US5895484A - Method and system for speculatively accessing cache memory data within a multiprocessor data-processing system using a cache controller - Google Patents

Method and system for speculatively accessing cache memory data within a multiprocessor data-processing system using a cache controller Download PDF

Info

Publication number
US5895484A
US5895484A US08/839,541 US83954197A US5895484A US 5895484 A US5895484 A US 5895484A US 83954197 A US83954197 A US 83954197A US 5895484 A US5895484 A US 5895484A
Authority
US
United States
Prior art keywords
processing unit
data
response
processing
cache
Prior art date
Legal status (The legal status is an assumption and is not a legal conclusion. Google has not performed a legal analysis and makes no representation as to the accuracy of the status listed.)
Expired - Lifetime
Application number
US08/839,541
Inventor
Ravi Kumar Arimilli
John Steven Dodson
Jerry Don Lewis
Current Assignee (The listed assignees may be inaccurate. Google has not performed a legal analysis and makes no representation or warranty as to the accuracy of the list.)
International Business Machines Corp
Original Assignee
International Business Machines Corp
Priority date (The priority date is an assumption and is not a legal conclusion. Google has not performed a legal analysis and makes no representation as to the accuracy of the date listed.)
Filing date
Publication date
Application filed by International Business Machines Corp filed Critical International Business Machines Corp
Priority to US08/839,541 priority Critical patent/US5895484A/en
Assigned to INTERNATIONAL BUSINESS MACHINES CORPORATION reassignment INTERNATIONAL BUSINESS MACHINES CORPORATION ASSIGNMENT OF ASSIGNORS INTEREST (SEE DOCUMENT FOR DETAILS). Assignors: ARIMILLI, RAVI K., DODSON, JOHN S., LEWIS, JERRY D.
Application granted granted Critical
Publication of US5895484A publication Critical patent/US5895484A/en
Anticipated expiration legal-status Critical
Expired - Lifetime legal-status Critical Current

Links

Images

Classifications

    • GPHYSICS
    • G06COMPUTING; CALCULATING; COUNTING
    • G06FELECTRIC DIGITAL DATA PROCESSING
    • G06F12/00Accessing, addressing or allocating within memory systems or architectures
    • G06F12/02Addressing or allocation; Relocation
    • G06F12/08Addressing or allocation; Relocation in hierarchically structured memory systems, e.g. virtual memory systems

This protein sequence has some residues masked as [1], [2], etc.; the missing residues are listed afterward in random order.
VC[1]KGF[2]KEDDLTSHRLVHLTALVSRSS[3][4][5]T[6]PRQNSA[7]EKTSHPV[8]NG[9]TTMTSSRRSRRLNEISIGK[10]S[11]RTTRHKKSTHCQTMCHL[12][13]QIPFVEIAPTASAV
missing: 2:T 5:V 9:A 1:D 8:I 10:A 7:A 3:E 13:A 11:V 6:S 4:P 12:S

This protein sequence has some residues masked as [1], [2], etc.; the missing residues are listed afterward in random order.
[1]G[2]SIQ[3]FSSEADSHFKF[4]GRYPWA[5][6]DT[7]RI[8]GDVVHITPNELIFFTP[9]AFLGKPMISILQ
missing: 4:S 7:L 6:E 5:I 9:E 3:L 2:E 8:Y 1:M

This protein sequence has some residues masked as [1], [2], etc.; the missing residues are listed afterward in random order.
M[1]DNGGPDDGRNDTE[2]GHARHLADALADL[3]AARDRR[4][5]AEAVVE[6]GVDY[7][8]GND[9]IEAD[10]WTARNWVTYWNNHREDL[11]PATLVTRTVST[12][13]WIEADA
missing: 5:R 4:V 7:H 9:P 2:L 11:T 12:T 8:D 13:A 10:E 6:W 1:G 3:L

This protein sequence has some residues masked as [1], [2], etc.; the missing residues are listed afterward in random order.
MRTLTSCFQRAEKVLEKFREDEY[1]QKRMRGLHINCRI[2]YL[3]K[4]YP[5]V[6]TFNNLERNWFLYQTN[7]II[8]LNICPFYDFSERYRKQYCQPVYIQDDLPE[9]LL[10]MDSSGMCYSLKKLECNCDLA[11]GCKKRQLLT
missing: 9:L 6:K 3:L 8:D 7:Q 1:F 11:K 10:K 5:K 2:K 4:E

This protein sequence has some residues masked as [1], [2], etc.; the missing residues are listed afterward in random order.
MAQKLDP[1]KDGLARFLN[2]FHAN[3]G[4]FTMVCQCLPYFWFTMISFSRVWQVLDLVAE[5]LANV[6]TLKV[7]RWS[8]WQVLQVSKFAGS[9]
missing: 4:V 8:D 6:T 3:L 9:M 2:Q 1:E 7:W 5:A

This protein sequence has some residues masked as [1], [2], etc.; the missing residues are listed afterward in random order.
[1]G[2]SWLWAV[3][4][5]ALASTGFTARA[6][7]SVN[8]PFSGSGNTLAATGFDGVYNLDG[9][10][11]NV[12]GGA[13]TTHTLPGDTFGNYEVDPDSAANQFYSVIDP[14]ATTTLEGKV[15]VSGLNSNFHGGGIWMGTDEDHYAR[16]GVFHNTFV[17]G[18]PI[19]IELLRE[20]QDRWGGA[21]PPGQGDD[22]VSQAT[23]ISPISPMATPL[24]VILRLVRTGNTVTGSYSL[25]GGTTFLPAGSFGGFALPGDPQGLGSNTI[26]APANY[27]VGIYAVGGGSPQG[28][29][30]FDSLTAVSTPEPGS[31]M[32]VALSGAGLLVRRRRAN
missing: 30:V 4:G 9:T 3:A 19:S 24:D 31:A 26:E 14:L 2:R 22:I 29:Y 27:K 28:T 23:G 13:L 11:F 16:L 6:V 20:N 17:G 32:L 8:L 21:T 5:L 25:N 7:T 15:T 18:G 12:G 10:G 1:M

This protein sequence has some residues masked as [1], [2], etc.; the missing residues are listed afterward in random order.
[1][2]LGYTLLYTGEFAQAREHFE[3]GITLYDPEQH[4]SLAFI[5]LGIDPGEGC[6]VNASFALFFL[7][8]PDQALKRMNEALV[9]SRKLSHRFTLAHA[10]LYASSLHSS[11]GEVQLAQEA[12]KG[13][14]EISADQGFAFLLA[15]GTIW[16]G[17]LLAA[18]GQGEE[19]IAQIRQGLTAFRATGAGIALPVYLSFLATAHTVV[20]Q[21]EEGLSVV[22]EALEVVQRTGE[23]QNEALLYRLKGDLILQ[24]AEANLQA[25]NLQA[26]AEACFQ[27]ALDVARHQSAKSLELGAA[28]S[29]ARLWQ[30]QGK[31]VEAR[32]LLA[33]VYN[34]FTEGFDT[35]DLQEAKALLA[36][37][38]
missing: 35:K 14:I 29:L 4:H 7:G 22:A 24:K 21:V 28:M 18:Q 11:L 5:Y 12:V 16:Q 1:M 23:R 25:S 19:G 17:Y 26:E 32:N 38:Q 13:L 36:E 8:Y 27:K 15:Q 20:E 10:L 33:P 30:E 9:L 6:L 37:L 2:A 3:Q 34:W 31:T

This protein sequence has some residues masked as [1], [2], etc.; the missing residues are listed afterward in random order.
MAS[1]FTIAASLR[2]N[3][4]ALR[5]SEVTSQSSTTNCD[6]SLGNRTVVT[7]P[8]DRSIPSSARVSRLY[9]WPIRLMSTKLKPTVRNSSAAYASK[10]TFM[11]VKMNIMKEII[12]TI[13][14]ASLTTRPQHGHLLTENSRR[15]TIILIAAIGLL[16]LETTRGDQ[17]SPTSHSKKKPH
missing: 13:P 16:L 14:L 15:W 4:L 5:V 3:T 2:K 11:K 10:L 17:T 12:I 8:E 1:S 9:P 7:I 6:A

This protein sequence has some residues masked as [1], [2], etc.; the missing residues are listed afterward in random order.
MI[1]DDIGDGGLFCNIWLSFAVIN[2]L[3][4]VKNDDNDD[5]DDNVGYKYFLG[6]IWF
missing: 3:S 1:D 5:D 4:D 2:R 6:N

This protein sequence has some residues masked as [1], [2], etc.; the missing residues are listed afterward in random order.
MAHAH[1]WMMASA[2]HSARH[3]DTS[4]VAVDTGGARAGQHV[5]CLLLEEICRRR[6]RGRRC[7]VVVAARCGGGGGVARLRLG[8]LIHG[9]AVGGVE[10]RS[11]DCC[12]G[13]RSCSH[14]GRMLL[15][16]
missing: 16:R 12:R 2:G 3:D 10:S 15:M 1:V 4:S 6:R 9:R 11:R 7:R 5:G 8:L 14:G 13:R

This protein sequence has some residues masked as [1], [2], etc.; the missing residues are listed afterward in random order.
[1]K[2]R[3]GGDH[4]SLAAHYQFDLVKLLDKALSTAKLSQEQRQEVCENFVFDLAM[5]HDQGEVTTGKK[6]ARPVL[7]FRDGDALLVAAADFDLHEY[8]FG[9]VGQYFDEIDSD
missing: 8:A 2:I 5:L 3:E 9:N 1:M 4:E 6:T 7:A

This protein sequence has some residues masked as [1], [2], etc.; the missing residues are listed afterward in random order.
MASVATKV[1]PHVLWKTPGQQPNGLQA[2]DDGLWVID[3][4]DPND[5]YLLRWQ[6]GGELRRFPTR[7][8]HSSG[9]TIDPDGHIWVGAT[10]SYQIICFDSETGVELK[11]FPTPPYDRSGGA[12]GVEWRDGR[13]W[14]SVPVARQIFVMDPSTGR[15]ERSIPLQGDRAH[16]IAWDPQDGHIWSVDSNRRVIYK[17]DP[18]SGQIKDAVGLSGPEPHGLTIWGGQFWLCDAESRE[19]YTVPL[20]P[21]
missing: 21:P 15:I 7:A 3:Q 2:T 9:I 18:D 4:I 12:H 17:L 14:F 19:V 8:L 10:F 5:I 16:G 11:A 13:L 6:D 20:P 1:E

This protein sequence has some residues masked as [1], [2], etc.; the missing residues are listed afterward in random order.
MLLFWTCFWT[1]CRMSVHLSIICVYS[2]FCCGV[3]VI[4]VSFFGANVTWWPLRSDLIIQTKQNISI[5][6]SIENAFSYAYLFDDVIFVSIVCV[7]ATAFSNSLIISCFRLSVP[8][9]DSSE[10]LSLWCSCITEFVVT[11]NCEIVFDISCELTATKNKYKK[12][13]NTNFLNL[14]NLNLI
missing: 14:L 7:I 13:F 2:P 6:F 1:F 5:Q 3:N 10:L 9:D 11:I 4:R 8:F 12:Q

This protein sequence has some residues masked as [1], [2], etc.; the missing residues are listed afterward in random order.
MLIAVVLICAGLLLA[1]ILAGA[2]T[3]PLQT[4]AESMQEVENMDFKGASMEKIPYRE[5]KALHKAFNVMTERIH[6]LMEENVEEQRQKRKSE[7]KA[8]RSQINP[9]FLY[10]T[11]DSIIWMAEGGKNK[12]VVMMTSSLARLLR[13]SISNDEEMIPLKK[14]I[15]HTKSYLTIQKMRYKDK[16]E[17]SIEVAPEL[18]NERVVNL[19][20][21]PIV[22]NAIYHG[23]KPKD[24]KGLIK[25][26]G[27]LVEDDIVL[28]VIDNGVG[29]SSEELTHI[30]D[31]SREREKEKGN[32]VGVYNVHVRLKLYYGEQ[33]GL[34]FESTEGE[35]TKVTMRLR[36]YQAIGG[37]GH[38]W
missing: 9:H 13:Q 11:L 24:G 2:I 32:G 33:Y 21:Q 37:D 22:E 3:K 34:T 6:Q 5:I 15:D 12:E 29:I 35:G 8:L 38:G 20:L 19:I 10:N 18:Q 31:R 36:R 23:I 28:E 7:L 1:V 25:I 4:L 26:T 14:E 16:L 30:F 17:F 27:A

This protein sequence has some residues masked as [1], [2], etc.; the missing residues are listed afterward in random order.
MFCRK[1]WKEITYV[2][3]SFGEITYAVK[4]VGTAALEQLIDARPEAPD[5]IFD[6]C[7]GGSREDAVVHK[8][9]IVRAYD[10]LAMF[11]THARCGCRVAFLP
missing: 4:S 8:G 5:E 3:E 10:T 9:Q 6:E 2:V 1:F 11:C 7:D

• G06F12/0802Addressing of a memory level in which the access to the desired data or data block requires associative addressing means, e.g. caches
    • G06F12/0806Multiuser, multiprocessor or multiprocessing cache systems
    • G06F12/0815Cache consistency protocols
    • G06F12/0831Cache consistency protocols using a bus scheme, e.g. with bus monitoring or watching means
    • G06F12/0833Cache consistency protocols using a bus scheme, e.g. with bus monitoring or watching means in combination with broadcast means (e.g. for invalidation or updating)

Abstract

A method and system for speculatively sourcing cache memory data within a multiprocessor data-processing system is disclosed. In accordance with the method and system of the present invention, the data-processing system has multiple processing units, each of the processing units including at least one cache memory. In response to a request for data by a first processing unit within the data-processing system, an intervention response is issued from a second processing unit within the data-processing system that contains the requested data. The requested data is then read from a cache memory within the second processing unit before a combined response from all the processing units returns to the second processing unit.

Description

BACKGROUND OF THE INVENTION
1. Technical Field
The present invention relates to a method and system for sharing data among cache memories in general and, in particular, to a method and system for sharing data among cache memories within a multiprocessor data-processing system. Still more particularly, the present invention relates to a method and system for speculatively sourcing data among cache memories within a multiprocessor data-processing system.
2. Description of the Prior Art
In a symmetric multiprocessor (SMP) data-processing system, all of the processing units are generally identical; that is, they all utilize a common set or subset of instructions and protocols to operate and, generally, have the same architecture. Each processing unit includes a processor core having multiple registers and execution units for carrying out program instructions. Each processing unit also may have one or more primary caches (i.e., level one or L1 caches), such as an instruction cache and/or a data cache, which are implemented utilizing high-speed memories. In addition, each processing unit also may include additional caches, typically referred to as a secondary cache (i.e., level two or L2 cache) for supporting the primary caches such as those mentioned above.
Under an SMP environment, the transfer of data from one processing unit to another processing unit on a system bus without going through a system memory is referred to as an intervention. An intervention protocol improves system performance by reducing the number of cases in which the system memory must be accessed in order to satisfy a read or read-with-intent-to-modify (RWITM) request by any one of the processing units within the system.
Broadly speaking, when there is an outstanding read/RWITM request by a processing unit, any one of the other processing units, attached to the system bus, that possesses the requested data within its cache(s) can source the data to the requesting processing unit. Under the traditional is intervention protocol, the processing unit having the data residing in its cache will wait for a "combined" response from all processing units within the system before issuing a data bus request to source the data from its cache(s).